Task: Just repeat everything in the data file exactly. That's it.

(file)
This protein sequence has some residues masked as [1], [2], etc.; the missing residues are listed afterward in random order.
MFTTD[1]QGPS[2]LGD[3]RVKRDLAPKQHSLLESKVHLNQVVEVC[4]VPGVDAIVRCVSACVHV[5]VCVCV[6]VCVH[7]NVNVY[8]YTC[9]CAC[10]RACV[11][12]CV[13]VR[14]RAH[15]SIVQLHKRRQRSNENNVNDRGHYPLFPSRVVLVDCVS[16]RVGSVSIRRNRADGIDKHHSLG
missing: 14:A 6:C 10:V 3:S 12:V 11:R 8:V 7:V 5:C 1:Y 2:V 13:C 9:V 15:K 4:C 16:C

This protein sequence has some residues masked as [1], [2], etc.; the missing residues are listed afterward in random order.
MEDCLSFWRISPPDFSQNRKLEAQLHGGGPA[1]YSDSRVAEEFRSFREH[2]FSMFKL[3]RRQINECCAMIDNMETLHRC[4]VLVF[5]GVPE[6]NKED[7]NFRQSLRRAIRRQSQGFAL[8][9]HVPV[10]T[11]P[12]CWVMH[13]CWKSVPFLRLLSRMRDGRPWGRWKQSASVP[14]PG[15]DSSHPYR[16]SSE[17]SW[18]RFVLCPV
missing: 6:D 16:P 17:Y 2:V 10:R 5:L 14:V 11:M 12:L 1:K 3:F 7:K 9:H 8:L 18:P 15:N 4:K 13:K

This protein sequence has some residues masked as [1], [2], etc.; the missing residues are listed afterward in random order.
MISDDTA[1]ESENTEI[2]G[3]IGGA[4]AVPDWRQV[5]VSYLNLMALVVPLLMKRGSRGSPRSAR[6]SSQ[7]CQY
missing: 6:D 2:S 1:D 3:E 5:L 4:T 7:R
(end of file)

This protein sequence has some residues masked as [1], [2], etc.; the missing residues are listed afterward in random order.
MFTTD[1]QGPS[2]LGD[3]RVKRDLAPKQHSLLESKVHLNQVVEVC[4]VPGVDAIVRCVSACVHV[5]VCVCV[6]VCVH[7]NVNVY[8]YTC[9]CAC[10]RACV[11][12]CV[13]VR[14]RAH[15]SIVQLHKRRQRSNENNVNDRGHYPLFPSRVVLVDCVS[16]RVGSVSIRRNRADGIDKHHSLG
missing: 14:A 6:C 10:V 3:S 12:V 11:R 8:V 7:V 5:C 1:Y 2:V 13:C 9:V 15:K 4:C 16:C

This protein sequence has some residues masked as [1], [2], etc.; the missing residues are listed afterward in random order.
MEDCLSFWRISPPDFSQNRKLEAQLHGGGPA[1]YSDSRVAEEFRSFREH[2]FSMFKL[3]RRQINECCAMIDNMETLHRC[4]VLVF[5]GVPE[6]NKED[7]NFRQSLRRAIRRQSQGFAL[8][9]HVPV[10]T[11]P[12]CWVMH[13]CWKSVPFLRLLSRMRDGRPWGRWKQSASVP[14]PG[15]DSSHPYR[16]SSE[17]SW[18]RFVLCPV
missing: 6:D 16:P 17:Y 2:V 10:R 5:L 14:V 11:M 12:L 1:K 3:F 7:K 9:H 8:L 18:P 15:N 4:K 13:K

This protein sequence has some residues masked as [1], [2], etc.; the missing residues are listed afterward in random order.
MISDDTA[1]ESENTEI[2]G[3]IGGA[4]AVPDWRQV[5]VSYLNLMALVVPLLMKRGSRGSPRSAR[6]SSQ[7]CQY
missing: 6:D 2:S 1:D 3:E 5:L 4:T 7:R